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The Machine That Changed the World: The Story of Lean Production- Toyota's Secret Weapon in the Global Car Wars That Is Now Revolutionizing World Industry Paperback – March 13, 2007
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"The fundamentals of this system are applicable to every industry across the globe . . . [and] will have a profound impact on human society--it will truly change the world."-- "New York Times Magazine""A revealing and compellingly readable account of Japan's achievemnt in revolutionizing manufacturing . . . An eye-opener even for those who already knew Japan didn't do it all with robots."-- "Financial Times"The best current book on the changes reshaping manufacturing and the most readable."-- "Business Week
About the Author
James P. Womack is the president and founder of the Lean Enterprise Institute (www.lean.org), a nonprofit education and research organization based in Brookline, Massachusetts.
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A great book that although becoming a little outdated portrays the ongoing trends in the automobile production industry in three major cultural areas.
The three areas are;the Asian lean production (Toyota) v.s. the American system,(mass production) v.s. the European craftsman system. On a larger scale it will and is affecting manufacturing everywhere.
Henry Ford was the founder of the American mass production system, and Ford was very successful adopting it to the aircraft and steel industries. American companies adopted this system and it is one of the main reasons for American pre-eminence in many industries worldwide. Toyota has become the founder of the Lean system of manufacturing. Most of the
early adherents to this system were other large Japanese companies, and responsible for the Japanese manufacturing miracle since the 1960's, as it was adapted from automotive to all manner of industries.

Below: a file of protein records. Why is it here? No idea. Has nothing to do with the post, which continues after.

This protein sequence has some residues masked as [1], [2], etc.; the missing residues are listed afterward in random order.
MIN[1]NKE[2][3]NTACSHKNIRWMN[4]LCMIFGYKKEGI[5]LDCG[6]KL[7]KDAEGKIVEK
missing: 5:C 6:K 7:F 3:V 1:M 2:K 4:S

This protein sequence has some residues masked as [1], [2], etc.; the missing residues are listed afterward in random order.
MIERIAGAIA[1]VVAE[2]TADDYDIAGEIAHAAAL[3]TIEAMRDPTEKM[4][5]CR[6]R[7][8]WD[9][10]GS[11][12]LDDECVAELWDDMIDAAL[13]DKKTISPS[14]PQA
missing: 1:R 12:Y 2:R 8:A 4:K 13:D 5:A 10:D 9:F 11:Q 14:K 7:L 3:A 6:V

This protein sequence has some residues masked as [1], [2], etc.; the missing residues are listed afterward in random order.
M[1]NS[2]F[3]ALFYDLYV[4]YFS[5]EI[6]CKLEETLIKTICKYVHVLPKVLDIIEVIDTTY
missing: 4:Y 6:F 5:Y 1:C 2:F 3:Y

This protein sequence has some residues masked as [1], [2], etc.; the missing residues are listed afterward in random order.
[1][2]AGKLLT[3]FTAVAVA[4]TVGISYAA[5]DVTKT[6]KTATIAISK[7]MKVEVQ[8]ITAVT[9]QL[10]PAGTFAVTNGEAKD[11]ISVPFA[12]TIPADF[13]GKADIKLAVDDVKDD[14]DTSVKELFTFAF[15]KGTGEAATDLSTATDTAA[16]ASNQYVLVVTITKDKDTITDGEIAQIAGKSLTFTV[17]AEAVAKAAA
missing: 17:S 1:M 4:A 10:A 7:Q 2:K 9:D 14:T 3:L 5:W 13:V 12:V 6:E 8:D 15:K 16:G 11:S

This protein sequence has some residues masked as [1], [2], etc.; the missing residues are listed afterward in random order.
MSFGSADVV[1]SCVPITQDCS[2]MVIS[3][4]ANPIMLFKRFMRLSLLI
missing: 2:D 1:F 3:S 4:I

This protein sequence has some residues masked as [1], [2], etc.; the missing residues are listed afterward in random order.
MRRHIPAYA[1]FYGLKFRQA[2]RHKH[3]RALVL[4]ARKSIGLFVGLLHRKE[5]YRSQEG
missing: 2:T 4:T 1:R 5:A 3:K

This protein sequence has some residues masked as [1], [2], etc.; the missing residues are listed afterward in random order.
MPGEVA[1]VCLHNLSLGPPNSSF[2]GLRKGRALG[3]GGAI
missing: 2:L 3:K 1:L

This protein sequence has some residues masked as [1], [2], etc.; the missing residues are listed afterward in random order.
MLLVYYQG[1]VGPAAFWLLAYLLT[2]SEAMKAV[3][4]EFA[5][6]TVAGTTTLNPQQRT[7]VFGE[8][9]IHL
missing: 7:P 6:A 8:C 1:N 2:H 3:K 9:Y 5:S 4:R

The book is well written and interesting even though it is based on an MIT study of global trends in the auto industry. I would like to see an update to this book. The one anomaly I see is the German Automobile industry. If Japan and Korea have some of the most efficient auto manufacturing plants in the world and
North America is becoming more competitive, what is happening in Europe comes as no surprise. Many European automakers have yet to fully embrace American mass production techniques and are now faced with the greater efficiencies of Lean
production. The book does not explain in my mind the success of the German Auto industry. It seems to be the one exception to the rule.
Although the book focuses on auto manufacturers (mainly Toyota), a reader should not expect a detailed account of Toyota's supply chain or operations management, but rather a survey of concepts and a view of how Toyota has applied these methods and/or how other auto manufacturers have lagged on applying these techniques. The book provides many comparisons to assist the reader in understanding (the general approach per chapter is to give an overview of the mass production system, and then give its improved lean production counterpart). The book does not give any practically methodology on how to convert a non-lean production system over to a lean one, but there are many other books out there that can delve into this further.
If you are looking for a book to introduce you to lean production, written in laymen's terms, using a model that almost all of us can understand I strongly recommend this book. However, you will need more background/research than this book provides to actually apply lean operations methodologies if you so desire.